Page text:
Washington: Accurate estimates of Facebook users` race, age, IQ, sexuality, personality, substance use and political views can be inferred from automated analysis of only their `Likes` on the social networking site, a research has revealed.
In the new study, published in the journal PNAS, researchers described Facebook Likes as a "generic class" of digital record, and suggested that such techniques could be used to extract sensitive information for almost anyone regularly online.
Researchers at Cambridge`s Psychometrics Centre, in collaboration with Microsoft Research Cambridge, analysed a dataset of over 58,000 US Facebook users, who volunteered their Likes, demographic profiles and psychometric testing results through the myPersonality application. Users opted in to provide data and gave consent to have profile information recorded for analysis.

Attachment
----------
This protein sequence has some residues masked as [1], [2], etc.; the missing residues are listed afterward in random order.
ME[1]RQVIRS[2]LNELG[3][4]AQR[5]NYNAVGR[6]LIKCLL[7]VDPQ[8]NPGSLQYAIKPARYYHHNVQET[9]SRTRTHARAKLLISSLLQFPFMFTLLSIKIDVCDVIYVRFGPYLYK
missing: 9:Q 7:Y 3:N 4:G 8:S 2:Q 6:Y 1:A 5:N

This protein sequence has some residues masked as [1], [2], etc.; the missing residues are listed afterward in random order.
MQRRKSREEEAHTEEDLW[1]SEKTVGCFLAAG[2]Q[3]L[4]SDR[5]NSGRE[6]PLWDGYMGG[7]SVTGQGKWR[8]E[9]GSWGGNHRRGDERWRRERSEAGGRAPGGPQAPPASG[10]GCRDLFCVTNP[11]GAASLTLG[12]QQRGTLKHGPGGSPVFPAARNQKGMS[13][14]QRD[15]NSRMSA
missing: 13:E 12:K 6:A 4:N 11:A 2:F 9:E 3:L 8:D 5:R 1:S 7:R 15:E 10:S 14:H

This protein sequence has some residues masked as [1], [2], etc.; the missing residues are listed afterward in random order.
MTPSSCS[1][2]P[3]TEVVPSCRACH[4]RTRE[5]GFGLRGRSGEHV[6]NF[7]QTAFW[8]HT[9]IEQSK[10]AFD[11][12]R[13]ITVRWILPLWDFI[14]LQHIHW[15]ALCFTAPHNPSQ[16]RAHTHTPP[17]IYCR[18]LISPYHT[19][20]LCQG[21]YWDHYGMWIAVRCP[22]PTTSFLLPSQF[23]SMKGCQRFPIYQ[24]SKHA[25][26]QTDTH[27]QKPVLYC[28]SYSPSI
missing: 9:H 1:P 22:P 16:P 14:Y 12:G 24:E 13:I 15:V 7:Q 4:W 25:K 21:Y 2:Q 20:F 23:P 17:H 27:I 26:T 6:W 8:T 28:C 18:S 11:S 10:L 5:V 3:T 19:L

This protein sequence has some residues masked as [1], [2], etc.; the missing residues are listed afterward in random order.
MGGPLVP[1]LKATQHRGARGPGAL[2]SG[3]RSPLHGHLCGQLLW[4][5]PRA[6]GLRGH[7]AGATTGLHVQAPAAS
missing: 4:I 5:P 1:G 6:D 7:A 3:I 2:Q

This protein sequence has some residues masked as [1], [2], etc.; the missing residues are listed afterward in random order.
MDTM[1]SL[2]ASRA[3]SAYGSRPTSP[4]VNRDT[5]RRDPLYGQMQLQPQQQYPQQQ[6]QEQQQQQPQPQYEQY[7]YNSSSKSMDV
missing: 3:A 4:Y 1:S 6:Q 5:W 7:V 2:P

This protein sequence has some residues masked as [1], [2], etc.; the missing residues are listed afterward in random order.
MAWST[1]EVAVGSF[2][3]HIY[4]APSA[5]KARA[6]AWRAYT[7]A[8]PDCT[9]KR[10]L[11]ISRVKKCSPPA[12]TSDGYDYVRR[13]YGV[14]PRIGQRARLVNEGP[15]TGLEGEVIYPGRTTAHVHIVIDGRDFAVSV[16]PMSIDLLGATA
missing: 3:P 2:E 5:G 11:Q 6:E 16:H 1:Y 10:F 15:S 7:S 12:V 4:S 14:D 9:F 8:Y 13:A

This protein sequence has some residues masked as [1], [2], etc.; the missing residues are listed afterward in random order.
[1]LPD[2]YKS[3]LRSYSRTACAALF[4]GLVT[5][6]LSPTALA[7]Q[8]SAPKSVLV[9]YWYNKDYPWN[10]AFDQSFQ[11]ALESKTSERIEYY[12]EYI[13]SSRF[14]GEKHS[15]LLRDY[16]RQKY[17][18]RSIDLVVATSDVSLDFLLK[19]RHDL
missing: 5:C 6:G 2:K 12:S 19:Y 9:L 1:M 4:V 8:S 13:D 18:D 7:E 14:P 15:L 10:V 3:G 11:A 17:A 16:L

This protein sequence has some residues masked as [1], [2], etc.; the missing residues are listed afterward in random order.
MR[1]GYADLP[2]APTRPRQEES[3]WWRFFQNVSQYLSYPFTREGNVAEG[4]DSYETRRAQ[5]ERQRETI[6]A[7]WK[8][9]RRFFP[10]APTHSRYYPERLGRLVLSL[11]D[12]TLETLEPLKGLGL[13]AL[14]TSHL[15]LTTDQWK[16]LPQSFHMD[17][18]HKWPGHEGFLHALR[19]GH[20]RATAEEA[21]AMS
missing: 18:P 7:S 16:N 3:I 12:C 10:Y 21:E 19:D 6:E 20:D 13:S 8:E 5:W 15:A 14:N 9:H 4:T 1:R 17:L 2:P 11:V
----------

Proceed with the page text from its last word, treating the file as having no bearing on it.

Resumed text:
Models proved 88 percent accurate for determining male sexuality, 95 percent accurate distinguishing African-American from Caucasian American and 85 percent accurate differentiating Republican from Democrat.
Christians and Muslims were correctly classified in 82 percent of cases, and good prediction accuracy was achieved for relationship status and substance abuse, between 65 and 73 percent.
But few users clicked Likes explicitly revealing these attributes.
For example, less that 5 percent of gay users clicked obvious Likes such as Gay Marri age.
While they highlight the potential for personalised marketing to improve online services using predictive models, the researchers also warn of the threats posed to users` privacy.